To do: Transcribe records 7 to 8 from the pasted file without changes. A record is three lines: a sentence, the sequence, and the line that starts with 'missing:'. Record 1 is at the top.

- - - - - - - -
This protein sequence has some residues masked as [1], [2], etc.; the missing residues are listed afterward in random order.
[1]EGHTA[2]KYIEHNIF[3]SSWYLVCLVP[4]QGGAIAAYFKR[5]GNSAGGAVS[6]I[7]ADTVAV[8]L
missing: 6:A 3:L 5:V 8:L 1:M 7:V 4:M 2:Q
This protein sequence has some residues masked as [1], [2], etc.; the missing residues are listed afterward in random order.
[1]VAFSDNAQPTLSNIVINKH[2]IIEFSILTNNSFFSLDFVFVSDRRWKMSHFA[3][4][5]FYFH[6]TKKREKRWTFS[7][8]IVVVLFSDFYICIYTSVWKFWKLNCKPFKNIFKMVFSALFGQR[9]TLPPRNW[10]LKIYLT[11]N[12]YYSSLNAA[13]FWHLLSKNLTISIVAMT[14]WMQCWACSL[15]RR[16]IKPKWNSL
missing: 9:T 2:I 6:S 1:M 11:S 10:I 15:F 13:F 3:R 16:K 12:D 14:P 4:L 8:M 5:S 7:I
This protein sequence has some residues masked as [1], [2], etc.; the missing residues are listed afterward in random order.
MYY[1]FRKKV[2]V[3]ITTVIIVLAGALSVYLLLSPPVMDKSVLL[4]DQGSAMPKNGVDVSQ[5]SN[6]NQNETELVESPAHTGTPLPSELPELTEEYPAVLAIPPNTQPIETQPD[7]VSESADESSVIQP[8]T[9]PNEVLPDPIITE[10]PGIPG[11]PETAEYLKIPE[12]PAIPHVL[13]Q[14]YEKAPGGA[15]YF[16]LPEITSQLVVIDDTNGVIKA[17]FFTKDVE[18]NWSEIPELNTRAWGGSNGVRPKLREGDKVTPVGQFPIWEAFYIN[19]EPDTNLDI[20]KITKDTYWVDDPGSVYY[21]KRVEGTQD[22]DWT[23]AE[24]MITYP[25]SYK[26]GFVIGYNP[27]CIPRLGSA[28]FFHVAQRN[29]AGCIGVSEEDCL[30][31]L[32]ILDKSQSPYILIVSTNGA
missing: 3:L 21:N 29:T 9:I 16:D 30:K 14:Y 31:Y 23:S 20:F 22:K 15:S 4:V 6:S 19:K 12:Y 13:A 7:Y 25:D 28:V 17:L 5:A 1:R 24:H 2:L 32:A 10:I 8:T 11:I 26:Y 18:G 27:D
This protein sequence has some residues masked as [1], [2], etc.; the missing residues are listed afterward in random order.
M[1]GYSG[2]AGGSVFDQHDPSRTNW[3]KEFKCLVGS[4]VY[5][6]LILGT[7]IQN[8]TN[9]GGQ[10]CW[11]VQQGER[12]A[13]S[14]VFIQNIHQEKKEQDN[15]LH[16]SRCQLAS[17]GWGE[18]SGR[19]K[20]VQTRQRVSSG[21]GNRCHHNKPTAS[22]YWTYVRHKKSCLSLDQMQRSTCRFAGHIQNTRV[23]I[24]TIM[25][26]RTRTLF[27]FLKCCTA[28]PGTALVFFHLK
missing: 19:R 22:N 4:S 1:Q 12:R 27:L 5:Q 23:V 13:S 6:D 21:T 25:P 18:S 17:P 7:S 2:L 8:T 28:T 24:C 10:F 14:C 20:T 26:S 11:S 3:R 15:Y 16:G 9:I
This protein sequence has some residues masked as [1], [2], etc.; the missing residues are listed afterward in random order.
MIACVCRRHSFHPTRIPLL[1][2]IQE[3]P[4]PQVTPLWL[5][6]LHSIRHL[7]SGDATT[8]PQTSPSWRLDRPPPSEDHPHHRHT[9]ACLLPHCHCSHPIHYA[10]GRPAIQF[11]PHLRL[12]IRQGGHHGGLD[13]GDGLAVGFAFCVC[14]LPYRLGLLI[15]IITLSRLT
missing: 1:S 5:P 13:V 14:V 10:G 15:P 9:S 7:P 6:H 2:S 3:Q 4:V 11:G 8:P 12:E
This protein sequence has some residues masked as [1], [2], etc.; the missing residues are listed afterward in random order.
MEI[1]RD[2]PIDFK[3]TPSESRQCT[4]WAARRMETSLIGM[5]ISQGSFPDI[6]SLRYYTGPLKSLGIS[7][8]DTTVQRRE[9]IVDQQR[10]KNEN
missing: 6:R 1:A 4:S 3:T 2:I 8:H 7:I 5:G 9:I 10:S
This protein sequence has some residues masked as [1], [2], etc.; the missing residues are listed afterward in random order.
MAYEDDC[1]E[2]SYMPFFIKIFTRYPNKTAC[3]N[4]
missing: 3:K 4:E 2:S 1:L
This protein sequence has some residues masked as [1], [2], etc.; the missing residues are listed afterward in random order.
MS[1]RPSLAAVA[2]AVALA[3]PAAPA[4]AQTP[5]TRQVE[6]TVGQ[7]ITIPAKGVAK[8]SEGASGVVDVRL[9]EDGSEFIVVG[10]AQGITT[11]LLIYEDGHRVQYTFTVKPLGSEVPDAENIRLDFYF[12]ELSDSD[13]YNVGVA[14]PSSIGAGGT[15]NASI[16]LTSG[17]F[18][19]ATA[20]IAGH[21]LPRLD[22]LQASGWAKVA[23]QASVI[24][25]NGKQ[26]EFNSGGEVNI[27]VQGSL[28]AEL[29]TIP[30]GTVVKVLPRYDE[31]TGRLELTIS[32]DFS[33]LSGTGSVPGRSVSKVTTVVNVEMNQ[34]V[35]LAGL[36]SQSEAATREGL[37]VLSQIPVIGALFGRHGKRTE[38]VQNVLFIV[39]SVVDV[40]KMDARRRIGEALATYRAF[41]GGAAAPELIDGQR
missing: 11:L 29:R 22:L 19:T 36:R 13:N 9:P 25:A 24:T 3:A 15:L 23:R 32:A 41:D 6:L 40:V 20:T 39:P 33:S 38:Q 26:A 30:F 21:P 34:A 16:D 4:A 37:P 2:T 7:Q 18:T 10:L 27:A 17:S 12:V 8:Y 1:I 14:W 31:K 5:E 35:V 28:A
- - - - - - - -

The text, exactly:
This protein sequence has some residues masked as [1], [2], etc.; the missing residues are listed afterward in random order.
MAYEDDC[1]E[2]SYMPFFIKIFTRYPNKTAC[3]N[4]
missing: 3:K 4:E 2:S 1:L
This protein sequence has some residues masked as [1], [2], etc.; the missing residues are listed afterward in random order.
MS[1]RPSLAAVA[2]AVALA[3]PAAPA[4]AQTP[5]TRQVE[6]TVGQ[7]ITIPAKGVAK[8]SEGASGVVDVRL[9]EDGSEFIVVG[10]AQGITT[11]LLIYEDGHRVQYTFTVKPLGSEVPDAENIRLDFYF[12]ELSDSD[13]YNVGVA[14]PSSIGAGGT[15]NASI[16]LTSG[17]F[18][19]ATA[20]IAGH[21]LPRLD[22]LQASGWAKVA[23]QASVI[24][25]NGKQ[26]EFNSGGEVNI[27]VQGSL[28]AEL[29]TIP[30]GTVVKVLPRYDE[31]TGRLELTIS[32]DFS[33]LSGTGSVPGRSVSKVTTVVNVEMNQ[34]V[35]LAGL[36]SQSEAATREGL[37]VLSQIPVIGALFGRHGKRTE[38]VQNVLFIV[39]SVVDV[40]KMDARRRIGEALATYRAF[41]GGAAAPELIDGQR
missing: 11:L 29:R 22:L 19:T 36:R 13:N 9:P 25:A 24:T 3:A 15:L 23:R 32:A 41:D 6:L 40:V 20:T 39:P 33:S 38:Q 26:A 30:F 21:P 34:A 16:D 4:A 37:P 2:T 7:Q 18:T 10:L 27:A 17:S 12:V 8:Y 1:I 14:W 31:K 5:E 35:V 28:A